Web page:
That is surrender to the GQP propaganda machine and the Republican strategy of simply opposing and attacking the other side. Honestly, the fact that you say this seriously tells me you still refuse to see how our country, government, Press, and political parties have evolved into the current dysfunctional mess we are in. If Democrats follow this prescription, then two years from now the Republicans will again have power and 4 years from now, all of it - not because they are the majority party, but because the majority party decided to give up on governing and simply keep playing their game.

I seriously hope no Democrat in Washington actually believes this is a smart strategy. It's not. It is a strategy for complete failure of the Democratic party and the US government.

And as far as getting more success in future elections, that's exactly what the first bill that McConnell is going to filibuster is intended to do. Instead, we will have hundreds of new GOP anti-Democracy bills at the state level insuring that the minority GQP party continues to rule over the majority. No thanks. What a stupid strategy. Let's keep playing the Republican game so that they can maintain power even though they are a minority.

The political environment has evolved. The Democrat strategy has not.
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What a stupid strategy. Let's keep playing the Republican game so that they can maintain power even though they are a minority.

albaby is just pragmatically talking about what the options are if you can't get the votes to end the filibuster, as seems to be the case.

You have a conservative-leaning Democrat representing a staunchly conservative state who's emphatically said 'never' to the ending the filibuster. Nobody can just wish that obstacle away, no matter how good idea they may think it is to end that antiquated custom.

In the absence of ability to end it outright. I wonder if there might be some possibility of making it less easy to filibuster, like in the past. Require that the filibustering Senator(s) hold the floor and speak so long as they want to prevent a given bill from being considered. Maybe Manchin could get on board with that, though I doubt it.
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That is surrender to the GQP propaganda machine and the Republican strategy of simply opposing and attacking the other side. Honestly, the fact that you say this seriously tells me you still refuse to see how our country, government, Press, and political parties have evolved into the current dysfunctional mess we are in. If Democrats follow this prescription, then two years from now the Republicans will again have power and 4 years from now, all of it - not because they are the majority party, but because the majority party decided to give up on governing and simply keep playing their game.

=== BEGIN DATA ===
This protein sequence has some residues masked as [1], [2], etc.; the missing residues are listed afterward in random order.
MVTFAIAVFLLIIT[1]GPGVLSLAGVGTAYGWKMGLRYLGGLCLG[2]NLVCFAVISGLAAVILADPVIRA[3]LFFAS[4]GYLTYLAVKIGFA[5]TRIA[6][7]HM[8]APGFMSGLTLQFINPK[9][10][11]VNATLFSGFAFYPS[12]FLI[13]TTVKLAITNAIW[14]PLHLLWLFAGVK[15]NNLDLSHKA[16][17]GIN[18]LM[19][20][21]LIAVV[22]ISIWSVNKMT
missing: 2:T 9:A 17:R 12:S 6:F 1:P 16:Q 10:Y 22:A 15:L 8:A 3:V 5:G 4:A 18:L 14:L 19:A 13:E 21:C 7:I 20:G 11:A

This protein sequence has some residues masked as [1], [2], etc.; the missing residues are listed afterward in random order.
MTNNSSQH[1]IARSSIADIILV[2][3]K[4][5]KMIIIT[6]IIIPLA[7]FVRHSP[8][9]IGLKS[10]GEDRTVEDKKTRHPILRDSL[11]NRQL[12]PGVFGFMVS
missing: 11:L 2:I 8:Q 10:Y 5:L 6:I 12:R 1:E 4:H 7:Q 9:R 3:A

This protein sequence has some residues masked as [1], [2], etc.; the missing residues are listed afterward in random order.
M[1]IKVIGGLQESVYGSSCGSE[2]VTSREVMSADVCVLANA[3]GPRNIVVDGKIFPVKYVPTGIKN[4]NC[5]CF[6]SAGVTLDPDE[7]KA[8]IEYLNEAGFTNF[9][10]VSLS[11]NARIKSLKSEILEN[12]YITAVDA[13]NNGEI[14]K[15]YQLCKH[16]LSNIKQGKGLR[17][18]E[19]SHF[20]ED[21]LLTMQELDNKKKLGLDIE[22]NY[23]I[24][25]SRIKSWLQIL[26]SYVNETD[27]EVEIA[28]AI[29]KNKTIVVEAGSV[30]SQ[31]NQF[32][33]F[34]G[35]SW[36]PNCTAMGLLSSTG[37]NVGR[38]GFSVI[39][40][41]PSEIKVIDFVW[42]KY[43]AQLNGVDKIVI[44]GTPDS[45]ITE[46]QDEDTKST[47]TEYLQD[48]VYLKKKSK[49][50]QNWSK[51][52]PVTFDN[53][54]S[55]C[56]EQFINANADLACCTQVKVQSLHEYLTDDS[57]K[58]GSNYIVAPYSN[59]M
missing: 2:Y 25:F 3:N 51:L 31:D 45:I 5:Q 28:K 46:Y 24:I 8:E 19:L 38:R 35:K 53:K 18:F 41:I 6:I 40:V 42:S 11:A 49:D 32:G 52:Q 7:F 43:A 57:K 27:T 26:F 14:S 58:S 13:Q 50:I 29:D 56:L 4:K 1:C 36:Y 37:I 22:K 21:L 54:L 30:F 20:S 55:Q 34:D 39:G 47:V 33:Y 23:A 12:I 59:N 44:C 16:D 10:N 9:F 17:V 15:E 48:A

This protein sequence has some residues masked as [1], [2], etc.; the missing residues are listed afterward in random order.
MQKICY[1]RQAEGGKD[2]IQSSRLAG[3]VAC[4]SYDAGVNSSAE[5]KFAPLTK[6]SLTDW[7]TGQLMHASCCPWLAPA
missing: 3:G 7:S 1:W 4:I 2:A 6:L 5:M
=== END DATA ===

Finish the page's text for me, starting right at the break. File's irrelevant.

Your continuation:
But how do you get all 50 Democrats to agree?
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Today Republicans (the minority party) enjoy massive over-representation in the Senate already. Adding the filibuster gives them the power to entirely stop the majority rule principle fundamental to the concept of Democracy.

Yes. And I guess what I'm saying is that the filibuster is the only thing that democrats in the Senate have to contain republicans when republicans - representing a minority of American voters - have majority control of the Senate.

What is better? To eliminate the filibuster now to get some things passed in the Senate. Or to keep the filibuster and have a tool to reign in republicans when they are in control of the Senate.

I'm not so sure the choice is as clear cut as you make it, especially when you consider the very real possibility of Senate control switching back to republicans in 2022.

Rather than spend tons of energy and political capital on moving two democratic senators into the "yes" column, that energy and capital might better be spent on things that have a better chance of passing with some bipartisan support.

--Peter
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If Democrats follow this prescription, then two years from now the Republicans will again have power and 4 years from now, all of it - not because they are the majority party, but because the majority party decided to give up on governing and simply keep playing their game.